Pages (from-to)1-10
Number of pages10
JournalPsychological Medicine
DOIs
StateAccepted/In press - Jun 28 2018

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Psychotic Disorders
Interviews
Aptitude
Mental Disorders
Psychiatry
Biomarkers
Communication
Demography

Keywords

  • Clinical high risk
  • prediction model
  • psychosis prediction
  • schizophrenia

ASJC Scopus subject areas

  • Applied Psychology
  • Psychiatry and Mental health

Cite this

Ciarleglio, A. J., Brucato, G., Masucci, M. D., Altschuler, R., Colibazzi, T., Corcoran, C. M., ... Girgis, R. R. (Accepted/In press). A predictive model for conversion to psychosis in clinical high-risk patients. Psychological Medicine, 1-10. https://doi.org/10.1017/S003329171800171X

A predictive model for conversion to psychosis in clinical high-risk patients. / Ciarleglio, Adam J.; Brucato, Gary; Masucci, Michael D.; Altschuler, Rebecca; Colibazzi, Tiziano; Corcoran, Cheryl M.; Crump, Francesca M.; Horga, Guillermo; Lehembre-Shiah, Eugénie; Leong, Wei; Schobel, Scott A.; Wall, Melanie M.; Yang, Larry; Lieberman, Jeffrey A.; Girgis, Ragy R.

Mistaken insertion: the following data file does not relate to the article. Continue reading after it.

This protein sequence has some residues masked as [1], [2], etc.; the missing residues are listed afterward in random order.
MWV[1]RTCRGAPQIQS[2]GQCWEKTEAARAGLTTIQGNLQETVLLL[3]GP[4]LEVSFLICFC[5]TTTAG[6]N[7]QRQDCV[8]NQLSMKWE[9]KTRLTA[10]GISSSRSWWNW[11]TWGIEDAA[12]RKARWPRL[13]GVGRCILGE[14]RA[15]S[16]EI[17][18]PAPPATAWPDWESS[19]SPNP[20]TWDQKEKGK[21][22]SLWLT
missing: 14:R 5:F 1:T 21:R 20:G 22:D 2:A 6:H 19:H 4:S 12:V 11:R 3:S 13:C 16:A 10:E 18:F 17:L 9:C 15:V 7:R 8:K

In: Psychological Medicine, 28.06.2018, p. 1-10.

Research output: Contribution to journalArticle

Ciarleglio, AJ, Brucato, G, Masucci, MD, Altschuler, R, Colibazzi, T, Corcoran, CM, Crump, FM, Horga, G, Lehembre-Shiah, E, Leong, W, Schobel, SA, Wall, MM, Yang, L, Lieberman, JA & Girgis, RR 2018, 'A predictive model for conversion to psychosis in clinical high-risk patients', Psychological Medicine, pp. 1-10. https://doi.org/10.1017/S003329171800171X
Ciarleglio AJ, Brucato G, Masucci MD, Altschuler R, Colibazzi T, Corcoran CM et al. A predictive model for conversion to psychosis in clinical high-risk patients. Psychological Medicine. 2018 Jun 28;1-10. https://doi.org/10.1017/S003329171800171X
Ciarleglio, Adam J. ; Brucato, Gary ; Masucci, Michael D. ; Altschuler, Rebecca ; Colibazzi, Tiziano ; Corcoran, Cheryl M. ; Crump, Francesca M. ; Horga, Guillermo ; Lehembre-Shiah, Eugénie ; Leong, Wei ; Schobel, Scott A. ; Wall, Melanie M. ; Yang, Larry ; Lieberman, Jeffrey A. ; Girgis, Ragy R. / A predictive model for conversion to psychosis in clinical high-risk patients. In: Psychological Medicine. 2018 ; pp. 1-10.